If rhubarb stem is placed in a solution of permanganate, the purple permanganate ion is reduced to the colorless Mn2+ ion. It is thought that the oxalic acid present in rhubarb causes this reduction. The investigations presented in this post provide evidence that this may not be the whole story...
Lasting Value and High Impact
The May 2017 issue of the Journal of Chemical Education is now available online to subscribers. Topics featured in this issue include: project- and inquiry-based laboratories; measuring value and impact; research on core ideas and clickers; new twists on classic activities; understanding diffraction; acid-base chemistry; teaching informed by technology: flipped learning, biochemistry labs, and scientific computing for chemists; from the archives: chemistry helps feed the world.
I think this experiment provides a fantastic vehicle to involve students of all ages in small, hands-on and exploratory research projects. Like many others, my students and I have investigated various aspects of this interesting fountain.
Are you familiar with the dynamic density bottle experiment? This interesting experiment was invented by Lynn Higgins, and is sold by various science supply companies. Two immiscible liquids (usually salt water and isopropyl alcohol) and two different types of plastic pieces are contained within a dynamic density bottle. The plastic pieces display curious floating and sinking behavior when the bottle is shaken. You can find out even more about how a colleague and I have explored the experiment by attending our session within the ChemEd X Conference: Chemistry Education for the Next Generation.
The chemistry of the Sunflower dye found in McCormick’s Color from Nature food dyes is explored in this post. This is the last in a three-part series in which several experiments and demonstrations that can be done with Color from Nature food dyes are described.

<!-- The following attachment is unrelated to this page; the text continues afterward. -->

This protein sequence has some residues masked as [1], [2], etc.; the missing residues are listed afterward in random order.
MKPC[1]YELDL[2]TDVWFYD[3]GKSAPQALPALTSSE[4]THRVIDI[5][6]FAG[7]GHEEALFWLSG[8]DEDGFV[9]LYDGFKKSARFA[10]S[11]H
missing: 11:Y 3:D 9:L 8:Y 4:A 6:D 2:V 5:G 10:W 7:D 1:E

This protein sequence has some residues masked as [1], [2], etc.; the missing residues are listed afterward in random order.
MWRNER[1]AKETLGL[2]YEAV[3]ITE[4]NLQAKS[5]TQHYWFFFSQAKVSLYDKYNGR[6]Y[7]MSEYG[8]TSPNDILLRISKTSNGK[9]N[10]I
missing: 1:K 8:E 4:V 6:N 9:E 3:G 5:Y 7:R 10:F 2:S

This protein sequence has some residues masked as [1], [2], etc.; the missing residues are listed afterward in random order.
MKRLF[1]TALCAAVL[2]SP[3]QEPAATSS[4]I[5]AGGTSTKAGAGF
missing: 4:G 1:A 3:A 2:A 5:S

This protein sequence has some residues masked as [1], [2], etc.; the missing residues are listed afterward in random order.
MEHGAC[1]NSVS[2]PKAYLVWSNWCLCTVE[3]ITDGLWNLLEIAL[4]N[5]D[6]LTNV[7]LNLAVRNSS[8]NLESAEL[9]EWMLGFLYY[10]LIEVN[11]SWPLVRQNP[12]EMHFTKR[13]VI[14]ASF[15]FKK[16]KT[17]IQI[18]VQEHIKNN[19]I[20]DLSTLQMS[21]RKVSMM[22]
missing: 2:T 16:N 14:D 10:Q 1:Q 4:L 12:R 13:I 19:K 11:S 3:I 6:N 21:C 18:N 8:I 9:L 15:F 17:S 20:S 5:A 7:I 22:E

Promoting Problem-Solving and Discovery Learning
The March 2017 issue of the Journal of Chemical Education is now available online to subscribers. Topics featured in this issue include: protein chemistry; making connections in in chemical education research; chemical bonding; importance of non-technical skills; courses built on reactivity; periodic table; heterocyclic compounds; teaching resources; from the archives: Using Wikipedia and Wikis to teach.
The chemistry of the Berry dye found in McCormick's Color From Nature food colors is explored. This is part two of a three-part series in which the chemistry of McCormick's Color From Nature food colors is presented.
The chemistry of the Sky Blue dye found in McCormick's Color From Nature food colors is explored. This is part one of a three-part series in which the chemistry of McCormick's Color From Nature food colors is presented.
The solution to Chemical Mystery #9: Liquid Nitrogen vs. Dry Ice is presented. Why does liquid nitrogen launch the bucket so much higher than dry ice and water?
A 2L soda pop bottle is filled about one-third full with either liquid nitrogen or solid carbon dioxide (dry ice) and water. The bottle is sealed and a plastic bucket is placed on top. Do you think the liquid nitrogen or dry ice and water will make the bucket go higher? Can you explain the results using chemistry?